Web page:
Did you know that jellyfish have been around for almost 500 million years? These intriguing aquatic creatures lack a respiratory system, central nervous system, and circulatory system, exactly like other jellies. They don't have a brain because they don't have a central nervous system! Atolla jellyfish live in the midnight zone of the world's deepest oceans, ranging from 3280-13000 ft (1000-3962 m) from the surface. Their bodies are bell-shaped, dark red in color that helps them to blend in the darkness of the ocean. However, when they are threatened, they emit a bioluminescence fluid that gives the impression of blue light on top of a police car! This defense strategy attracts other dangerous and larger predators, which fight the jellyfish's attacker and save its life. Due to this, they are also known as alarm jellyfish. They have 20 long tentacles and one longest tentacle, known as the hypertrophied tentacle, that helps them to catch prey. All members of the Atollidae family have a distinctive crown-like groove running through their bell-like bodies. They have developed these adaptations since they live in such a harsh environment. The diet of Atolla wyvillei jellyfish consists of small crustaceans and other nutrient matter.
Read on to know more intriguing information about these stunning marine species. If you like this article, you can check out box jellyfish and immortal jellyfish.
What do they prey on?
What do they eat?
Average litter size?
How much do they weigh?
How long are they?
Diameter- 0.8-6.8 in (20-174 mm)
How tall are they?
What do they look like?
What are their main threats?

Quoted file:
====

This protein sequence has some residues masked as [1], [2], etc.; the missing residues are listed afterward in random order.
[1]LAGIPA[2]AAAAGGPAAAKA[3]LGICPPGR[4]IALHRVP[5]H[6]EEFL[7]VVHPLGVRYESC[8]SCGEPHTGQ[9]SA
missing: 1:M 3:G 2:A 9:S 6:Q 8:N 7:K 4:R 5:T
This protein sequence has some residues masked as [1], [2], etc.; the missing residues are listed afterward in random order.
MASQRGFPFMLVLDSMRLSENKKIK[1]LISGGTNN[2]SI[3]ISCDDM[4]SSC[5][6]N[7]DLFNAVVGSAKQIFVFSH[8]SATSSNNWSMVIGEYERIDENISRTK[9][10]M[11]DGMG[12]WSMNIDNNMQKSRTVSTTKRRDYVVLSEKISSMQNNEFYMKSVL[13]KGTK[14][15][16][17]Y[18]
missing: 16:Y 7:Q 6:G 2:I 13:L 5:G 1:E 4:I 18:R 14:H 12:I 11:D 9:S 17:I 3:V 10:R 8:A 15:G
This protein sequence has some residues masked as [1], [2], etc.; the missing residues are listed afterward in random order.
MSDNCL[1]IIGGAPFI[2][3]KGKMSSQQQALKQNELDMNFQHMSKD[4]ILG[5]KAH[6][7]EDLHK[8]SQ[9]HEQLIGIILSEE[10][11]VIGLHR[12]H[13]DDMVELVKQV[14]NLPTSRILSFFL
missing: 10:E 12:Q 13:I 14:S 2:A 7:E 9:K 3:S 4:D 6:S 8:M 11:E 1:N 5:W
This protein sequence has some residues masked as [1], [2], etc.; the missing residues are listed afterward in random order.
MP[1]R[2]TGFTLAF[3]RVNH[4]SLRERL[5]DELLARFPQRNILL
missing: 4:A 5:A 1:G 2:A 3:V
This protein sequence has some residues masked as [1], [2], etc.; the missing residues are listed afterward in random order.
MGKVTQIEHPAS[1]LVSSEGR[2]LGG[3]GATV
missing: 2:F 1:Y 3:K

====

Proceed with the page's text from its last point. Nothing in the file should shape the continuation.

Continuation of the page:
What is their conservation status?
Where you'll find them
All across the world
Atolla Jellyfish Interesting Facts
What type of animal is an Atolla jellyfish?
The Atolla jellyfish, also known as the alarm jellyfish or Coronate medusa, is a kind of crown jellyfish.
What class of animal does an Atolla jellyfish belong to?
Atolla jellyfish (Atolla wyvillei) is a marine creature that belongs to the Scyphozoa class. These species are a close relative of crown jellyfish.
How many Atolla jellyfish are there in the world?
Atolla wyvillei can be found in the deep oceans all over the world. As a result, it is impossible to estimate their population.
Where does an Atolla jellyfish live?
These species can be found in the deepest parts of all oceans throughout the world.
What is an Atolla jellyfish's habitat?
Atolla jellyfish (Atolla wyvillei) live in the ocean's midnight zone, at depths ranging from 3280-13000 ft (1000-3962 m). This area is known as a midnight zone because it does not receive any sunlight.
Who do Atolla jellyfish live with?
There is not much information about who Atolla jellyfish live with. However, it is known that usually marine creatures that belong to the Scyphozoa class sometimes stay in a group and sometimes are solitary.